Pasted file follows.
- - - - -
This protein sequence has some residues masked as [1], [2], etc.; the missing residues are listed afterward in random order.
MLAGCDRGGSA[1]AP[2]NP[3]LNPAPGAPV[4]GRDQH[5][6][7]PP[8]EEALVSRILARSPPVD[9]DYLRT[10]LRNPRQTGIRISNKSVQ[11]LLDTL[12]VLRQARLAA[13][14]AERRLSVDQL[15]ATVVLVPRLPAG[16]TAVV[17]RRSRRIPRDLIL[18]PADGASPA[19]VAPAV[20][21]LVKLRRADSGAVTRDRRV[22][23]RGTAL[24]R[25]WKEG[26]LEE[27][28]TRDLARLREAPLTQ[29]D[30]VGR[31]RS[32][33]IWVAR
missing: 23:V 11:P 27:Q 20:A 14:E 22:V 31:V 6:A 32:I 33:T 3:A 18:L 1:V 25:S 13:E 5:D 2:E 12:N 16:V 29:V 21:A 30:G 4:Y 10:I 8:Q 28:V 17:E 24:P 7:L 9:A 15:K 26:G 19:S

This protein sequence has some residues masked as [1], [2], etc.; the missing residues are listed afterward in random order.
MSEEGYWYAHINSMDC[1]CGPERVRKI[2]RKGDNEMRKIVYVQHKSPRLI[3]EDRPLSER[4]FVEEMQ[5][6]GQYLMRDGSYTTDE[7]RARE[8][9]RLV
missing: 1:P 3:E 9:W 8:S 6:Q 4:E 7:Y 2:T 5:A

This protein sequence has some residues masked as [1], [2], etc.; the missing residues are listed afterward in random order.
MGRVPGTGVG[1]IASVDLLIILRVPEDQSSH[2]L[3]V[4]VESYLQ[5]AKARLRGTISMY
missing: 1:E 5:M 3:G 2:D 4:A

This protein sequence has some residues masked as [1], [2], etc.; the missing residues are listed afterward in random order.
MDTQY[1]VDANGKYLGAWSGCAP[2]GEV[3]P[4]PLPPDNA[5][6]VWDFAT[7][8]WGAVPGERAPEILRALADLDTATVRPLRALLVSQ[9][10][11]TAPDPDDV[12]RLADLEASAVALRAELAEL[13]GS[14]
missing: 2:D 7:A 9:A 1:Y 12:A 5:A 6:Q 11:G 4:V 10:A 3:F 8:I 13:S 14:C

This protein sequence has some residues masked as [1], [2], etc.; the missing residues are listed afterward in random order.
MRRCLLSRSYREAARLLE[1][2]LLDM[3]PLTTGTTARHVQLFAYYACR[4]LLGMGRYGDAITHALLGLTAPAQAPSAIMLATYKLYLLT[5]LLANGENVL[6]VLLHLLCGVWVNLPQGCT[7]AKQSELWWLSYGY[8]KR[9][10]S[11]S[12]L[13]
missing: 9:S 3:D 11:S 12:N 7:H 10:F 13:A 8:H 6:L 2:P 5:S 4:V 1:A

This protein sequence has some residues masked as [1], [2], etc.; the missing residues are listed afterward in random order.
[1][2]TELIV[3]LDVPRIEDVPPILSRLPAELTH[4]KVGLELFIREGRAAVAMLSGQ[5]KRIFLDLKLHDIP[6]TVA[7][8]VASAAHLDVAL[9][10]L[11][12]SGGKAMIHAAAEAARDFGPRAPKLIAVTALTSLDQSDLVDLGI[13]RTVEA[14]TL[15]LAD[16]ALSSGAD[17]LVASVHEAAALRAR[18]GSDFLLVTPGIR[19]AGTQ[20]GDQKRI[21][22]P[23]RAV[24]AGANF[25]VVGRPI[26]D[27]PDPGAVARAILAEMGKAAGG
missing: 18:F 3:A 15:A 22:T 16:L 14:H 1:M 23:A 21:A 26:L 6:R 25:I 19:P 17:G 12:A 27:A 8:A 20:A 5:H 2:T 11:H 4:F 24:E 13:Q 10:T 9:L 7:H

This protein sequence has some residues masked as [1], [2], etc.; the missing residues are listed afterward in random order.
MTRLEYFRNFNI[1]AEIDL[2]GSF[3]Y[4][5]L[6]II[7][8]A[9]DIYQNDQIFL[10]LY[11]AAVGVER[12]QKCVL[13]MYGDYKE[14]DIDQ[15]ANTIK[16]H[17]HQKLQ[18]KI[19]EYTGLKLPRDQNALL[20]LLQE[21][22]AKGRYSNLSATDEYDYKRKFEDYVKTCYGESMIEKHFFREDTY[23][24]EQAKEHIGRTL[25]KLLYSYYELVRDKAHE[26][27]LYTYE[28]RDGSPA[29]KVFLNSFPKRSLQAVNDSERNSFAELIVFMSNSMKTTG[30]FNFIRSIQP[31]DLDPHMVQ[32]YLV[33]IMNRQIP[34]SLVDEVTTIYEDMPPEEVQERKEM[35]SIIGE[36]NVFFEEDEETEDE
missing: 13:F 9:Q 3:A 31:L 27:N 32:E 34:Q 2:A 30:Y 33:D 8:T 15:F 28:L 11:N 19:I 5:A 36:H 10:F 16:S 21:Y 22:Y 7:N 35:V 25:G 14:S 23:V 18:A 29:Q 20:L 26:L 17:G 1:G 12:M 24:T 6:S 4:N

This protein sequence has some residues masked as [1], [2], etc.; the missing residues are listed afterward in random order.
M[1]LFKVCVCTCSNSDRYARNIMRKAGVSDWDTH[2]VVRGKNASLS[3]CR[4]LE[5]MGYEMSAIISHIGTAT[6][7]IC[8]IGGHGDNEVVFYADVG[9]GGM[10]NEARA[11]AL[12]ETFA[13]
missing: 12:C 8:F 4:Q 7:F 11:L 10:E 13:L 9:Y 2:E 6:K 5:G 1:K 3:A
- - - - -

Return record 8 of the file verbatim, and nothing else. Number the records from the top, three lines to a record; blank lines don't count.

This protein sequence has some residues masked as [1], [2], etc.; the missing residues are listed afterward in random order.
M[1]LFKVCVCTCSNSDRYARNIMRKAGVSDWDTH[2]VVRGKNASLS[3]CR[4]LE[5]MGYEMSAIISHIGTAT[6][7]IC[8]IGGHGDNEVVFYADVG[9]GGM[10]NEARA[11]AL[12]ETFA[13]
missing: 12:C 8:F 4:Q 7:F 11:L 10:E 13:L 9:Y 2:E 6:K 5:G 1:K 3:A